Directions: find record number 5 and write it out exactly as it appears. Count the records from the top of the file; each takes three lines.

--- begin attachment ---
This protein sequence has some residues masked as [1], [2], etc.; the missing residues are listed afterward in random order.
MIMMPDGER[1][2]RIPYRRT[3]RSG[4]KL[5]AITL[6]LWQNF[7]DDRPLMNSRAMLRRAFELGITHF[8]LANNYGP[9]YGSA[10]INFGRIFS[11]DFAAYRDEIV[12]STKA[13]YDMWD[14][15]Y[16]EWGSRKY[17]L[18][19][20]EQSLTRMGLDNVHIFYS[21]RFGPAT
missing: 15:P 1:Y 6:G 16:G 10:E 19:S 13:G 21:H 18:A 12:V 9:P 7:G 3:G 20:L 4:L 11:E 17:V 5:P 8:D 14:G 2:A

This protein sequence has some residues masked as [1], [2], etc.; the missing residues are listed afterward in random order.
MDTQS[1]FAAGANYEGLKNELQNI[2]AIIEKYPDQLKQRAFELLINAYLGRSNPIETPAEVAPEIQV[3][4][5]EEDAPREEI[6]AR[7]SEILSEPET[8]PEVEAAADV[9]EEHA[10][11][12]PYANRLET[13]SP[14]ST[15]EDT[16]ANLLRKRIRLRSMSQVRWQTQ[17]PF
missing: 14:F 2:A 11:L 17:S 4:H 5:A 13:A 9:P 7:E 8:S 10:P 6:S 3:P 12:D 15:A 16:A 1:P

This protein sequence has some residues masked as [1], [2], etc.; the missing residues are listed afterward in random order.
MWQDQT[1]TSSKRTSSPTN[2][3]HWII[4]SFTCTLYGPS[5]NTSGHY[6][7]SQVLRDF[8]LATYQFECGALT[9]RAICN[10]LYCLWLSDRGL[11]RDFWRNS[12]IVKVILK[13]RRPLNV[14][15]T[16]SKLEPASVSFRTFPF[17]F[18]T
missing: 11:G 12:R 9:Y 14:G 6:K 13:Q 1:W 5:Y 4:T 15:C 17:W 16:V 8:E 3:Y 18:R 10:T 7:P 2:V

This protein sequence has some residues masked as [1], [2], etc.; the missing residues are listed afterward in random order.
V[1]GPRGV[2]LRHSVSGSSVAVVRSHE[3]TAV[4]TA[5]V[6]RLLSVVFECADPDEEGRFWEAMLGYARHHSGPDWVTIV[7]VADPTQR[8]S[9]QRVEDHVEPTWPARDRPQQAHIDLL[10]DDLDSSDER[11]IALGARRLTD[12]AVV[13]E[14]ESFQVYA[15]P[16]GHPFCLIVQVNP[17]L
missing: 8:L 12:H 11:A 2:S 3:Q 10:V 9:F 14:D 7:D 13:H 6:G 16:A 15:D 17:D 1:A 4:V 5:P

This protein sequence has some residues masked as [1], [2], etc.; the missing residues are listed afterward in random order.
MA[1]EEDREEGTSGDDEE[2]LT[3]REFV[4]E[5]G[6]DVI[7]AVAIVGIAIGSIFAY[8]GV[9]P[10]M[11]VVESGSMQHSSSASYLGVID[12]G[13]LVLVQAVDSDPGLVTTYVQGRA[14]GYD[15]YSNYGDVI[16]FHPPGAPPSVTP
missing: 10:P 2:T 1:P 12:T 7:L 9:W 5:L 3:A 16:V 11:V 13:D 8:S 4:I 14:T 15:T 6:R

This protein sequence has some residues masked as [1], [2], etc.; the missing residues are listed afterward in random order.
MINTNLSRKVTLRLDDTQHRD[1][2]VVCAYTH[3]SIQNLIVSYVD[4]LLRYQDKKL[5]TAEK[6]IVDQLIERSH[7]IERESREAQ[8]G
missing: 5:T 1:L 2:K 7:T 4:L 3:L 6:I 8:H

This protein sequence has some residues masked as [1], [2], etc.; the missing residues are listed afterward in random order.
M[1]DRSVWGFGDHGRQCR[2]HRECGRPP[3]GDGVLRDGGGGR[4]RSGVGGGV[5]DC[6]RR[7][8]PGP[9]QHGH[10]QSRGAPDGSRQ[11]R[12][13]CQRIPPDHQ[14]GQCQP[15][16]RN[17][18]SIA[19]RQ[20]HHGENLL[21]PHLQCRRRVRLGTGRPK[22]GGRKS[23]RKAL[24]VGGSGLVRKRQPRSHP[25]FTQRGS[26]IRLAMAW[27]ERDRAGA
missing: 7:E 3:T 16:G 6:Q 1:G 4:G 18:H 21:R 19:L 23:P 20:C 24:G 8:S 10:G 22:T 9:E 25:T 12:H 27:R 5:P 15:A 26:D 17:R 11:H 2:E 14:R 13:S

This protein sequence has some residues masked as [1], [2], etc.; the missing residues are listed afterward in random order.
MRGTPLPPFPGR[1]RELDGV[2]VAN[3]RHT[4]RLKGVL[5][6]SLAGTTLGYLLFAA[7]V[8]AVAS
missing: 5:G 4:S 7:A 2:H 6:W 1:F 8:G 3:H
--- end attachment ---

This protein sequence has some residues masked as [1], [2], etc.; the missing residues are listed afterward in random order.
MA[1]EEDREEGTSGDDEE[2]LT[3]REFV[4]E[5]G[6]DVI[7]AVAIVGIAIGSIFAY[8]GV[9]P[10]M[11]VVESGSMQHSSSASYLGVID[12]G[13]LVLVQAVDSDPGLVTTYVQGRA[14]GYD[15]YSNYGDVI[16]FHPPGAPPSVTP
missing: 10:P 2:T 1:P 12:T 7:L 9:W 5:L 3:A 16:V 11:V 13:D 8:S 4:I 14:T 15:T 6:R